Guatemala isn’t a difficult country for visitors, but there are plenty of unexpected oddities. Here’s a few things it might be good to know in advance.
1. There are goats in the streets!
If you hit the pavement early in the morning, you may be a little surprised to see farmers wandering around the streets with goats on leads. This is even common in Guatemala City. No, these aren’t eccentric goat herders taking their pets for a walk – these are milk men. If you have
a bottle handy, you can get fresh goat milk straight from the teat for just a few quetzals. I can’t vouch for the hygiene standards (apparently raw milk is a rich source of Salmonella, E. coli, and Listeria), but at the very least it makes for some unique photos.
2. INGUAT is amazing.
I’ve set foot in 18 countries, and never encountered anything quite like the Instituto Guatemalteco de Turismo (INGUAT). This government-run institute has offices all over the country that provide free information to tourists. However, unlike most public tourist offices, INGUAT doesn’t just dispense brochures and point you in the direction of the closest private travel agent. Instead, INGUAT’s staff know their stuff, and are extremely helpful. They can tell you pretty much anything – bus schedules, good walks, security, whatever. Their information was always far more accurate and up to date than the guidebooks, and unlike private agents they have no interest in selling me anything. My best INGUAT experience was in Coban, where staff offered to call the other side of the country to check the price of a hostel. In Lake Atitlan, the office got the ferry times wrong (apparently they had only very recently changed), but they were still closer to the mark than the guidebooks.
Best of all, INGUAT’s services are free, even for foreigners. As an extra bonus, most visitors to Guatemala don’t seem to know about INGUAT, so the offices are often empty, and the staff seemed happy just to have someone come through the front door. Be sure to leave a nice comment in their visitor book, they deserve it.
3. Pay Extra for the Tapado. Seriously!
While visiting Guatemala, odds are you’ll pass through the pleasant coastal village of Livingston. While there, be sure to try tapado – a signature local dish made from assorted fish and shellfish. Imagine being served a small aquarium of sea life, slow cooked in coconut milk. From experience, I can say it’s utterly delicious. However, this is one of the few occasions where I would suggest splurging on an upmarket restaurant. Surprise, surprise, eating a bucket of shellfish from a grimy beach-side diner isn’t the best idea, as I discovered the morning after my tapado experience. Without going into details, I can say I haven’t vomited that much since the time I ate a bucket of ancient, badly cooked KFC. In the past I’ve gone months without showering; but I disgusted even myself by wandering around for just one afternoon in 40C heat with my clothes drenched in stomach acid and half digested prawns. Moral of the story: pay extra and go somewhere nice, just this once.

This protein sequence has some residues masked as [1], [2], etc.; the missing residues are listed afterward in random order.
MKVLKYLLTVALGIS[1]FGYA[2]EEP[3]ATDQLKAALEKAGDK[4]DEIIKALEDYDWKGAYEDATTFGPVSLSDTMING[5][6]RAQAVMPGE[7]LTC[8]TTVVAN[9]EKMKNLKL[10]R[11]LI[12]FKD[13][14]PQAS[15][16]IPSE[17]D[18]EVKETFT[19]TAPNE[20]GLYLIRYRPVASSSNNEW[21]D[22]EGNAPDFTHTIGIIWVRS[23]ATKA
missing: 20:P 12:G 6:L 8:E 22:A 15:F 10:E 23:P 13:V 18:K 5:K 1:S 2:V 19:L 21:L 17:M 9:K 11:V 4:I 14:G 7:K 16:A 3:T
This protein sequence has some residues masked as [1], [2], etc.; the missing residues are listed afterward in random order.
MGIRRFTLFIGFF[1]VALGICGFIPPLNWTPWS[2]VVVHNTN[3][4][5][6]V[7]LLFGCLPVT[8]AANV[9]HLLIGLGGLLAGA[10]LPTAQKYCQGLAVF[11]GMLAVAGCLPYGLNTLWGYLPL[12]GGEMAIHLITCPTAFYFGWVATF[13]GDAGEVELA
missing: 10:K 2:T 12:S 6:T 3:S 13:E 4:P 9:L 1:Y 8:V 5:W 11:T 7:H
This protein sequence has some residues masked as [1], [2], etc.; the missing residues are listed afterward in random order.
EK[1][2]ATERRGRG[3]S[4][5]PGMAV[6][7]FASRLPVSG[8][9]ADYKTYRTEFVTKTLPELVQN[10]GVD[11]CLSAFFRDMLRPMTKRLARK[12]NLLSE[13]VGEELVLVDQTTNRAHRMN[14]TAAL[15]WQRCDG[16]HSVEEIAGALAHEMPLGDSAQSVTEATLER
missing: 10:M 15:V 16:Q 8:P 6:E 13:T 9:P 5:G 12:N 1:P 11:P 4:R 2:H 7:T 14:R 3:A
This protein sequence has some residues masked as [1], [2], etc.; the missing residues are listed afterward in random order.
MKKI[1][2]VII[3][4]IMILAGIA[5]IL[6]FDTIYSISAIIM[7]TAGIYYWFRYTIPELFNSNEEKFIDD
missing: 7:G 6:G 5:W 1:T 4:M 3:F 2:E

4. Drinking in Guate’s Zona 1 can actually be pretty cool.
Guatemala City’s historic centre closes down early. By 9pm most restaurants have closed, and there are few bars in sight. However, there is one discreet alley behind the main square where you can get a stiff drink. On the south side of the square, opposite the Palacio Nacional are a row of shops. Head around the back of this block of shops (in other words, get on the first street south of the square, behind these shops) and keep an eye out for a gated alley with a guard out front. It’s easy to miss the first time, so walk slow and keep an eye out. In this alley are a series of small, hipster-type water holes. The first one on the left is a bit of a leftie-dig, and probably the coolest.
5. Guatemala Gets Hot. Surprise!
If the lowland heat starts to get to you, don’t panic. The highlands are much cooler, and have plenty of great attractions.
6. You’ll be face palming as everyone around you feeds the touts.
This should go without saying, but please don’t feed the touts! Like in any country with a booming tourism industry, Guatemala’s big draw cards are ringed with touts offering visitors hotel rooms, luxury spas, discount meals, weed and an endless supply of cheap trinkets. As soon as you get off the bus, somebody is going to try and grab your bags and insist you follow them to the best hostel in town; for a special price just for you. Most seasoned travelers know that when you arrive at a hotel, restaurant, bus or travel agency with a tout in tow, the price immediately goes up. This is to cover the finder’s fee that businesses offer touts to bring them customers. So, by following a tout you are inevitably getting ripped off – at best. At worst, touts can be seriously dangerous; on rare occasions they can be pickpockets, or straight-out cut throats. There is NEVER a reason to follow a tout in Guatemala. Finding a place to sleep to fit any budget is never difficult, and INGUAT can provide reliable information on anything else, without taking a cut or slashing your bag. Nonetheless, I was shocked by the number of Gringo backpackers I saw in Guatemala that were following touts into over-priced hostels, or picking up a menu just because a stranger on the street told them to. By engaging a tout, you not only screw yourself over, but you also encourage touts to bother other people in the future. So one last time … don’t feed the touts!